McMillan Arts Center in Parksville to host 3 new exhibits next month – Parksville Qualicum Beach News

The McMillan Arts Center (MAC) in Parksville will host three new exhibitions next month.

The work of Deborah Philipp, Debra Hagen and Jim Decker will be exhibited from May 3 to May 29.

Philip’s exhibition Residence Re-invent is a series of paintings, paying homage to the house, which began with watercolor studies and sketches on the iPad. It is a reimagining of the Vancouver Island landscapes she has explored over the years. Philipp moved to the island from San Francisco in 2007.

“Over the past two years with raging COVID and now with the events unfolding in Ukraine, I have had to rethink what home means to me. It is about our basic needs and beyond…a peaceful country, a comfortable home with people around you that you love,” Philipp said in a press release.

With his exhibition Tesselations – Mosaics in the modern world, Hagen hopes to educate, inform and excite viewers about a relatively unknown art form in Canada. As a mosaic artist, Hagen wishes to increase both audiences and knowledge of contemporary mosaic art.

She holds a master’s degree in education and has worked most of her life in public and post-secondary education. She focused on mosaics for almost two decades and during this time she completed a Masters in Mosaics at Orsonis Glassworks in Venice, Italy.

Hagen enjoys the challenge of combining a wide variety of tesserae in such a way that when viewers look closely, they will be delighted and surprised by what they find. The tesserae used may include crockery, glass tiles, smalti, pieces of jewelry, pebbles, shells, found objects and mirrors.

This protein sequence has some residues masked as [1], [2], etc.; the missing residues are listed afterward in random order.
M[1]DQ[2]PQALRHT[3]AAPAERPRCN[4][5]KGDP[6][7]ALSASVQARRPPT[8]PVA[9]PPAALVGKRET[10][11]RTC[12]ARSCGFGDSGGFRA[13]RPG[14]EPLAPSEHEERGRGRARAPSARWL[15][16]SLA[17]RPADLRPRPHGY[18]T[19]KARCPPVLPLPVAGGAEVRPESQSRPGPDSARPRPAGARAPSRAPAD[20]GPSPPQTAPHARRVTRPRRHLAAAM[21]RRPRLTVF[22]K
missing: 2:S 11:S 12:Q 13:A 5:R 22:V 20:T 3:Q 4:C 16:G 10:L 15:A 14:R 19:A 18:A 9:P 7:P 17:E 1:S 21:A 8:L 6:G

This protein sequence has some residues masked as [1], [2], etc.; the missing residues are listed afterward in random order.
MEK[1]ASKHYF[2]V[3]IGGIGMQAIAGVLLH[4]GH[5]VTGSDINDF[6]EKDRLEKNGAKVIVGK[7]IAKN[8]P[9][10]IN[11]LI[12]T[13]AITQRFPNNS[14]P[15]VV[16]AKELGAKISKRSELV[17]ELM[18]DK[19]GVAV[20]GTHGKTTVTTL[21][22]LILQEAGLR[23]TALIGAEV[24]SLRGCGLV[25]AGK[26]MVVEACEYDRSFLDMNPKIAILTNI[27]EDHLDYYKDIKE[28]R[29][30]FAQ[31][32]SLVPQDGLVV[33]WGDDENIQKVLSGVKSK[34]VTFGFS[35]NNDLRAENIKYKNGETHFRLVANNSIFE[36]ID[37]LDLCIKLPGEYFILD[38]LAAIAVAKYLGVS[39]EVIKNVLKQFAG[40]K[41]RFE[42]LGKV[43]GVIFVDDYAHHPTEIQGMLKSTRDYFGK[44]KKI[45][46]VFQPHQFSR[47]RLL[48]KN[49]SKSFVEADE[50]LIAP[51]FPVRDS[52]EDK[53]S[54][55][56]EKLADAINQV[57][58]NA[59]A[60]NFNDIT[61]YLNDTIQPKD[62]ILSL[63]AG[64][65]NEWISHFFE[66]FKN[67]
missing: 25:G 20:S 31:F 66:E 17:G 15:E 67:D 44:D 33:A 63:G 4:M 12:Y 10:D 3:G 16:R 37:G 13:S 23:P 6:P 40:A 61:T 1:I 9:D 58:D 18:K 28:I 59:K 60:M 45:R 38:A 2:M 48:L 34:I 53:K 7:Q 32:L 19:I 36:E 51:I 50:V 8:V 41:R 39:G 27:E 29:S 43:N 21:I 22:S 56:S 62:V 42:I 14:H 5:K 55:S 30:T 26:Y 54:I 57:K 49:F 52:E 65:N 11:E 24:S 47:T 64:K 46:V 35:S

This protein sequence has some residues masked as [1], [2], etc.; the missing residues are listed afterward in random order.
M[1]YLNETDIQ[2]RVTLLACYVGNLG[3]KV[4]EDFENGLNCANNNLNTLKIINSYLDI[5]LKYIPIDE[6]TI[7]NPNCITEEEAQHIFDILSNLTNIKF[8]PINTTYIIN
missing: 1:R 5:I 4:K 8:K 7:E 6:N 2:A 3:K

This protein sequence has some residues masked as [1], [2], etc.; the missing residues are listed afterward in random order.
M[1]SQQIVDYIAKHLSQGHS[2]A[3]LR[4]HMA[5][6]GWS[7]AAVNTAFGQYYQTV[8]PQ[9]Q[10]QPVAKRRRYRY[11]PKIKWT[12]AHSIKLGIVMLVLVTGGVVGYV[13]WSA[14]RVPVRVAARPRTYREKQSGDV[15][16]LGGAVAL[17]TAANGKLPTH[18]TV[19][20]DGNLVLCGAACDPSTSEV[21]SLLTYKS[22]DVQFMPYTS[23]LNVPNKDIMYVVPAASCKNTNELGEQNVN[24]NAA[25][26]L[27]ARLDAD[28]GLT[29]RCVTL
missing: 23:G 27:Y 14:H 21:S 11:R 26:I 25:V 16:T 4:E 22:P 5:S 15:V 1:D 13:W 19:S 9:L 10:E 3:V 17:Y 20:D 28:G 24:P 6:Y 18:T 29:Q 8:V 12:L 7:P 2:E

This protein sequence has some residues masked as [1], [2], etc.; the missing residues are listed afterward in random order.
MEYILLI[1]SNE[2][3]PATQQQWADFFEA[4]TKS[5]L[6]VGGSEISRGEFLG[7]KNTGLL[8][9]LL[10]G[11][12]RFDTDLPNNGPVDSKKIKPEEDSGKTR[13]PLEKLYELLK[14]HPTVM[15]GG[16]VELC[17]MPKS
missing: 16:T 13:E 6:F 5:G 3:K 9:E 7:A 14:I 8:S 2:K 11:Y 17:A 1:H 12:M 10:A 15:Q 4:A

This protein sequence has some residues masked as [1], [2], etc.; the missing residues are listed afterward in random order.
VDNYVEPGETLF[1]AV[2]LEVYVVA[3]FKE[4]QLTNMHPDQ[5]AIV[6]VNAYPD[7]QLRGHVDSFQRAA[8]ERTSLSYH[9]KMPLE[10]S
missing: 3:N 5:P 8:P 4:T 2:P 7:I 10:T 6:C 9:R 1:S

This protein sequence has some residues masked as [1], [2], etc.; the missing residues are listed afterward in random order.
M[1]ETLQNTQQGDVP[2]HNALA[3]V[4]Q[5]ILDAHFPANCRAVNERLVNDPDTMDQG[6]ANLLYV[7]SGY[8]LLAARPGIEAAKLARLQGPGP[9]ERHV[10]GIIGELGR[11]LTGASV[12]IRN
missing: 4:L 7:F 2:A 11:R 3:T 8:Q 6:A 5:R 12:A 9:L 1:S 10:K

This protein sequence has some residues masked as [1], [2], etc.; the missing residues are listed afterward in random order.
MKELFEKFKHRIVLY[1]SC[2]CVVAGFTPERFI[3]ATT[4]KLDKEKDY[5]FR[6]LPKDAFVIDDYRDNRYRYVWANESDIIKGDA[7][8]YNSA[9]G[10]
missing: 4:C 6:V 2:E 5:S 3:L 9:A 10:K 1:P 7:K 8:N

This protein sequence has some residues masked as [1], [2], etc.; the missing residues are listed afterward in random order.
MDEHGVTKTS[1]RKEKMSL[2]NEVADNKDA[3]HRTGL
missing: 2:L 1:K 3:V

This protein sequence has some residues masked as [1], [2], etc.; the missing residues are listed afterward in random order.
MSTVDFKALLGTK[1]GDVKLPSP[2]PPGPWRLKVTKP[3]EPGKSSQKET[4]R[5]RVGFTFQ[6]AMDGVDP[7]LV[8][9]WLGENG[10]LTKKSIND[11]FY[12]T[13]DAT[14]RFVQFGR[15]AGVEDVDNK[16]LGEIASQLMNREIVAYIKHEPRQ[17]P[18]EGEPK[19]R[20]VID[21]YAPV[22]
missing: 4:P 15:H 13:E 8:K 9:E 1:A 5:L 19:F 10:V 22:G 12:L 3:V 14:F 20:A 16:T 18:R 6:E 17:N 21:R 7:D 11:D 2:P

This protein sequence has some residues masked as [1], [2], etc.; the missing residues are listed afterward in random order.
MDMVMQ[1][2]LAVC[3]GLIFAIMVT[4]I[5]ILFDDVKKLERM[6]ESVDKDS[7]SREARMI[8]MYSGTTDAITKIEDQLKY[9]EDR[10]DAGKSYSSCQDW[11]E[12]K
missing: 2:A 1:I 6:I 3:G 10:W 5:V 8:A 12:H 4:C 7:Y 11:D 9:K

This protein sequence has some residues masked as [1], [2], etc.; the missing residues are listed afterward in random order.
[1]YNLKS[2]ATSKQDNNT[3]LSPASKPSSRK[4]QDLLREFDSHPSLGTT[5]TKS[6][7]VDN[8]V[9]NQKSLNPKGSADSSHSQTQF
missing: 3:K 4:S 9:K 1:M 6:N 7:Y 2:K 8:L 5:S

She will host several free artist talks at the MAC this month.

Decker’s exhibition, Oceanographer/Fauna/Landscapes, includes nature photography from land and sea, including underwater.

“While I always appreciate a beautiful portrait of any animal subject, whether it’s a bird, mammal or underwater creature, I generally strive to capture the subject with inside and interact with its surroundings or even sometimes with the photographer,” Decker said. “A bird in flight, an animal searching for food or a curious fish staring at the photographer always adds an extra element of interest to a photograph.”

Decker has been able to reconnect with his love of photography since retiring as a veterinarian. He embraced new camera technology and also started a new activity, recreational diving, which provided him with a whole new world to capture in pictures.

— NEWS staff, submitted

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